Libertarianz leader Dr Richard McGrath takes his regularly irreverent look at some of the past week’s headlines.
1. Dog mauling left woman looking like ‘blob of blood’ – A woman jogging down a country road near Putaruru is attacked and badly injured by a pack of eight pig hunting dogs. She has had the first of several operations to her mangled limbs and scalp. The female owner has now been arrested and charged. Assuming Margit Christensen was going about her lawful business, and that there was no reason for the dogs to attack her, the owner of the dogs should be held fully liable for the cost of the medical treatment and the police and ambulance callout (and the dogs should be shot forthwith). Ideally, if Ms Christensen had an insurance policy that covered all the costs associated with her treatment, her insurance company could then recover the amount paid out from the dogs’ owner.
Instead of this, the cost of treatment will be covered by the ACC insurance monopoly, whose premiums are paid at the point of a government gun. ACC will dictate what payments to the hospital are ‘appropriate’, and what help will be offered to Ms Christensen during her recovery. There is no capacity for New Zealanders to purchase a higher level of insurance cover from ACC by paying a higher premium – in the ACC monopoly, one size fits all. Policies are not individualized; New Zealanders are lumped into one amorphous collective, with no distinction made (among those who are not employed) for high or low risk lifestyles. No financial incentives exist for the private citizen who takes extra precautions in trying to keep out of harm’s way.
Just one more reason why accident insurance should be opened up to private competition.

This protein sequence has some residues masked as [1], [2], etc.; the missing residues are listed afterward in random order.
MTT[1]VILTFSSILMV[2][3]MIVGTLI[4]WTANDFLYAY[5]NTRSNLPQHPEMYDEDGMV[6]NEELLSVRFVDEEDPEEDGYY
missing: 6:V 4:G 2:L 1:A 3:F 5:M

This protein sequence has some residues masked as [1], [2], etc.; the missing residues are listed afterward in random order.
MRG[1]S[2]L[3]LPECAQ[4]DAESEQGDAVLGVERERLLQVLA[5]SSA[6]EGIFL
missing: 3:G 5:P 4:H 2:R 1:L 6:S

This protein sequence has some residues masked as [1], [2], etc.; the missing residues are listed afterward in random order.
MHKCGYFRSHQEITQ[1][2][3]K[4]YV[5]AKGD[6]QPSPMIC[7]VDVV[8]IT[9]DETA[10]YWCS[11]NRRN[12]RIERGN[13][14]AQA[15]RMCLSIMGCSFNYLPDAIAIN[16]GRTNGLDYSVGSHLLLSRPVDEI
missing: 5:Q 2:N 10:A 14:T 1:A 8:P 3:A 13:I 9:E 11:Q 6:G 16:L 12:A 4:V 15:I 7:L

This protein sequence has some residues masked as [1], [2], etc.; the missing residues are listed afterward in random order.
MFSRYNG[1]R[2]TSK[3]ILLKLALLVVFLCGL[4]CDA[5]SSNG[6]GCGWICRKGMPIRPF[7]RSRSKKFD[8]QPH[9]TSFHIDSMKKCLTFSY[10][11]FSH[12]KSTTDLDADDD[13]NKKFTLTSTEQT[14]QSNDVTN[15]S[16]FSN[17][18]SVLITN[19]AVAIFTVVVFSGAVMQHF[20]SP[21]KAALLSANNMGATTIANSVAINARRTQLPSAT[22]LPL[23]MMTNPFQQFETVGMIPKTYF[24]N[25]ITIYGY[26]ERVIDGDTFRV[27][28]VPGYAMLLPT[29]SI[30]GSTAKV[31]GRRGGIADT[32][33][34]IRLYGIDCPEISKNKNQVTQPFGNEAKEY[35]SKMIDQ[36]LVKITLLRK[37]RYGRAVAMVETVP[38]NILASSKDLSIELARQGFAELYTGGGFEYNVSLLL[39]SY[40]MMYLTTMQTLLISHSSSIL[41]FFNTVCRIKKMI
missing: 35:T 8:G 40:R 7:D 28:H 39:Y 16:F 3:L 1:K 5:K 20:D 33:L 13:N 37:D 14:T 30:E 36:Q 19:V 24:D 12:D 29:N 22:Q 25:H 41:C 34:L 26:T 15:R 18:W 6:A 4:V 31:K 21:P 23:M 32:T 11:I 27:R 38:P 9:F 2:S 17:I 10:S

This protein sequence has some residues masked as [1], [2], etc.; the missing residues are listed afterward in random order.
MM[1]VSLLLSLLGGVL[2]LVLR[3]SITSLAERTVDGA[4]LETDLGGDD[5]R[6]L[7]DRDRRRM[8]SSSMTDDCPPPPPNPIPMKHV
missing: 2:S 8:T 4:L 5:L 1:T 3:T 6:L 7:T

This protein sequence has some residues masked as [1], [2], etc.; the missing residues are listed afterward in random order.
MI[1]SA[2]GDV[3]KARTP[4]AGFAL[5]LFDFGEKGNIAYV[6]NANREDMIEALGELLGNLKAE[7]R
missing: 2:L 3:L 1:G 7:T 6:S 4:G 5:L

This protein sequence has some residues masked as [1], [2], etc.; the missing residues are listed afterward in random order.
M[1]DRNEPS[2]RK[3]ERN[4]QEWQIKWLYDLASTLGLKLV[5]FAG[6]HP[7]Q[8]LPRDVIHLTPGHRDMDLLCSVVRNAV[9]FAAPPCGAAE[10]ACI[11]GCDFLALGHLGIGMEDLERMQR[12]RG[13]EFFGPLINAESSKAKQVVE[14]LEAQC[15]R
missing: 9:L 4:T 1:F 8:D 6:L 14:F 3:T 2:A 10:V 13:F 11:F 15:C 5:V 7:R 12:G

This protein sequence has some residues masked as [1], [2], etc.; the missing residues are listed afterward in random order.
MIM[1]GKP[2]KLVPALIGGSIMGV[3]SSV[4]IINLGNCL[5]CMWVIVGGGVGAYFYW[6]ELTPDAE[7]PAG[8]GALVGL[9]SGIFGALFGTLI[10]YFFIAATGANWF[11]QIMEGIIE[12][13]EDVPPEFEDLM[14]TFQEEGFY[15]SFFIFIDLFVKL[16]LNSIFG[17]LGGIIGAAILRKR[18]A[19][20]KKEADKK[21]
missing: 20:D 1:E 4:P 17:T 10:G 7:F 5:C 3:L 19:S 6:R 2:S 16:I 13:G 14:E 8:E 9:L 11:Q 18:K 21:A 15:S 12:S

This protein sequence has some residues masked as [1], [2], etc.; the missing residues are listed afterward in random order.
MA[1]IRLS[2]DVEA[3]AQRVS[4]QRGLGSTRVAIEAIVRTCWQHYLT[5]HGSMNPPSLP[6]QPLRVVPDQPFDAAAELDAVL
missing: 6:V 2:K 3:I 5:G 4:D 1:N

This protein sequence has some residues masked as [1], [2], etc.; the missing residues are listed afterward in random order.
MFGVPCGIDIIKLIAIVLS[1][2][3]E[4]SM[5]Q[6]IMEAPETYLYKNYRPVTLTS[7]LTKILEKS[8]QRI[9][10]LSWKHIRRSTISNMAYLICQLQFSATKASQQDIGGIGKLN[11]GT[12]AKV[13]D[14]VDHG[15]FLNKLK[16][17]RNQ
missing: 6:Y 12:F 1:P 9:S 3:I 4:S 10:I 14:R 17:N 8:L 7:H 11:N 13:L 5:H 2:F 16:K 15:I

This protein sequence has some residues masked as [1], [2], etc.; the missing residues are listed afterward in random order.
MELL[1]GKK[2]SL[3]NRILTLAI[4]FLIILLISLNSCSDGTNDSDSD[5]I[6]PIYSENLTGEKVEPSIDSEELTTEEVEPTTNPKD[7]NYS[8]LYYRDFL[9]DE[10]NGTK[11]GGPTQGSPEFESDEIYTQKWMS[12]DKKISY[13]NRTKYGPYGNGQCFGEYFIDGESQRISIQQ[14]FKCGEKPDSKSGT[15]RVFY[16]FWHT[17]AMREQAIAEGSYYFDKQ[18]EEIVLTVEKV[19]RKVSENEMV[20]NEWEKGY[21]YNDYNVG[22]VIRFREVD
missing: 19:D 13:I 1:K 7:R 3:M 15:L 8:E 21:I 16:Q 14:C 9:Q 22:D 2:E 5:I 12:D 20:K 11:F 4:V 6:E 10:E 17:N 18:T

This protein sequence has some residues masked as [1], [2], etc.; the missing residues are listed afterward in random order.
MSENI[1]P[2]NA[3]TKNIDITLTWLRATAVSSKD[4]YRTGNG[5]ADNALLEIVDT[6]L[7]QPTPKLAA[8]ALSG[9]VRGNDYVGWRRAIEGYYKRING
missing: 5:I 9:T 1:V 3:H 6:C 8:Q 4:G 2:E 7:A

2. ‘Government may support rights plan’ – Having said they will ratify the UN declaration on indigenous people’s (bogus) rights, the National Party are just beginning to realize what a draconian, backward document it is. At least Simon Power has stated that these imaginary rights are trumped by our constitutional framework and existing law. Which, thankfully, will render the UN declaration toothless. Looks like the Maori Party -- who announced rather prematurely that New Zealand would support the declaration (that the Clark government had so rightly opposed) -- is wagging the dog. If this declaration is ratified and ended up taking precedence over existing law, there would be a never-ceasing series of land occupations and multi-billion dollar compensation claims that would result in pitched battles and bloodshed.
One way to settle all outstanding Waitangi Treaty claims would simply be to issue shares in all Crown land currently under claim by Maori to individual Maori shareholders, not to tribal authorities or tribal leaders. Shareholders could purchase land to the value of their shareholding – first in gets the best land. Let them band together and create co-operative farms, vineyards, kumara patches – or whatever. The key to this is that once Crown land is transferred into private hands, the UN can’t touch it, or tell its owners what to do with it!
3. ‘Westpac looks set to follow BNZ and scrap penalty fees’ – In the minds of people like Jim Anderton and Chris Trotter our banks, oil companies and other multinational corporations form secret cartels that collude to fix prices, cut services and rip you and me off. Yet here we have banking giant Westpac having to cut fees because of that time-honoured price-chopping market place factor: competition. Now ANZ National and ASB are feeling the heat and inching closer to dropping their fees too. Looks like the grumbles from dissatisfied customers over the past year have made a difference. Marvellous what a bit of rivalry can do – while the banks fight it out among themselves, the winners will be you and I -- the customers.
4. ‘Man pulls out 13 of his own teeth with pliers’ – from the Daily Mail’s NHS horror file, another victim of the British public health system (along with an equal measure of self-neglect, to be fair). A 42 year old veteran of the British Army in Iraq says he tried to enrol with 30 dentists in East Yorkshire to get some treatment before giving up in frustration and repairing to the garden shed to perform a bit of DIY. This news article comes complete with picture of the amateur toothsmith, complete with gappy smile and thirteen presents for the Tooth Fairy.
Where even in New Zealand would anyone have to try thirty dentists before they could find one who would even see them? What dentist in their right mind would work for rock-bottom non-negotiable prices, while having to keep a small business afloat? Why do you think the goal of ‘equal access to all regardless of ability to pay’ means rationed die-while-you-wait care?
See y’all next week!